Rain benefits Nebraska’s crops, pastures

Although they were a bit excessive in some areas of east central Nebraska, last week’s rains were generally beneficial to the state’s row crops and pastures.

The latest crop progress report puts the good to excellent rating on corn at 71 percent; soybeans at 72 percent; sorghum 60 percent; and dry beans at 81 percent.  Pasture and range conditions were rated 52 percent good to excellent and 33 percent fair.

The rains hindered the hay harvest in some areas, but the third and fourth cuttings of alfalfa hay are still running close to normal overall.

There were a few reports of winter wheat being seeded. The moisture will be positive for the early growth of winter wheat.

Some corn, soybean development stages trail average

U.S. corn and soybean crops remain in great shape, but a couple of key development stages are still slower than average.

As of Sunday, 90% of corn is at the dough making stage, compared to the five year average of 89%, 53% has dented, compared to 59% on average, and 8% has reached maturity, compared to 16% on average. 74% of corn is in good to excellent shape, up 1% on the week.

95% of soybeans are at the pod setting stage, matching the five year average, and 5% of the crop is dropping leaves, compared to 7% on average. 72% of soybeans are rated good to excellent, 2% more than a week ago.

38% of spring wheat is harvested, compared to 65% on average, with 63% of the crop called good to excellent, down 3% from last week.

48% of U.S. pastures and rangelands are in good to excellent condition, unchanged.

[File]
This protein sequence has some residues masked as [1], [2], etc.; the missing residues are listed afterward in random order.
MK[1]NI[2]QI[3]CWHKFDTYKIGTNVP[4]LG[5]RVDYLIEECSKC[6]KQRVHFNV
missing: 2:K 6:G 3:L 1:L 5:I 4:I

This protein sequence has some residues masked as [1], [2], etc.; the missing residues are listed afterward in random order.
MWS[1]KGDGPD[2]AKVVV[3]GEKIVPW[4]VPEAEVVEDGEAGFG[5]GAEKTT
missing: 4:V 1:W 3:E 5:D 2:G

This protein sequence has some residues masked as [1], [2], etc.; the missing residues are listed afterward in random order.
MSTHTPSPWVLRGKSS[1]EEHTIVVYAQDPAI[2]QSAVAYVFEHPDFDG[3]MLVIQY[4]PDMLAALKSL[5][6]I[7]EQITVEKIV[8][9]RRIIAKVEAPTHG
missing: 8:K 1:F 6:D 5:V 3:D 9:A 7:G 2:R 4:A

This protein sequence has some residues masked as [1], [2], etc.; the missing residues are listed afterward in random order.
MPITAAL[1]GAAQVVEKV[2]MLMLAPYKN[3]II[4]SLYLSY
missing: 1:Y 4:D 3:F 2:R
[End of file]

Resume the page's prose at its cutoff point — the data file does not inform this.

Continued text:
FAPRI projects price weakness for 2015

The Food and Agricultural Policy Research Institute projects that 2015 will see some moderation in livestock prices and continued low crop prices.

The institute’s director, Pat Westhoff, tells Brownfield Ag News that corn prices could hover near $4 a bushel through 2020, after dropping down to $3.89 in the coming year.

“It’s certainly in line with where markets appear to be now,” said Westhoff, from his office at the University of Missouri.  “Futures are actually a trifle lower than that right now for the 2014 crop; the market probably anticipates an even bigger crop than was projected by USDA this past month.”

During that same five years, soybean prices are projected to range from $10.30 to $10.69 a bushel.  Wheat prices are projected to drop to $5.97 a bushel by 2020.

Westhoff says the FAPRI projection will help farmers decide whether to take part in the government’s Price Loss Coverage program or the new Agricultural Risk Coverage program.

“If we’re talking about corn and soybean producers, it leaves some possibility that quite a few producers might be able to get significant payments for the 2014 crop; payments they would not receive until next fall,” said Westhoff.  “But those expected payments are very much contingent on where prices turn out to be.”

On the flip side, livestock producers are seeing higher prices resulting from strong demand and limited supplies. With lower feed costs, Westhoff expects producers to expand production, which will eventually lower prices.

If livestock prices moderate, Westhoff says it’s possible food price inflation could drop to less than 2 percent in 2015.

AUDIO: Pat Westhoff (8 min. MP3)

Iowa farmers hope warm temps continue

As they head into the home stretch, Iowa’s corn and soybean crops continue to look very good, although they could use a few more days of good, warm weather in September to help with the maturation process.

According to the latest crop progress report, 53 percent of Iowa’s corn crop is in the dent stage, four days behind normal.  The percentage of soybeans with leaves turning color reached eight percent, 10 points behind the normal pace.  Corn rated 76 percent good to excellent with soybeans at 73 percent.

Wet conditions have slowed hay harvest.  The third cutting of alfalfa was 53 percent complete, 23 points behind the five-year average.  But pasture condition improved to 62 percent good to excellent.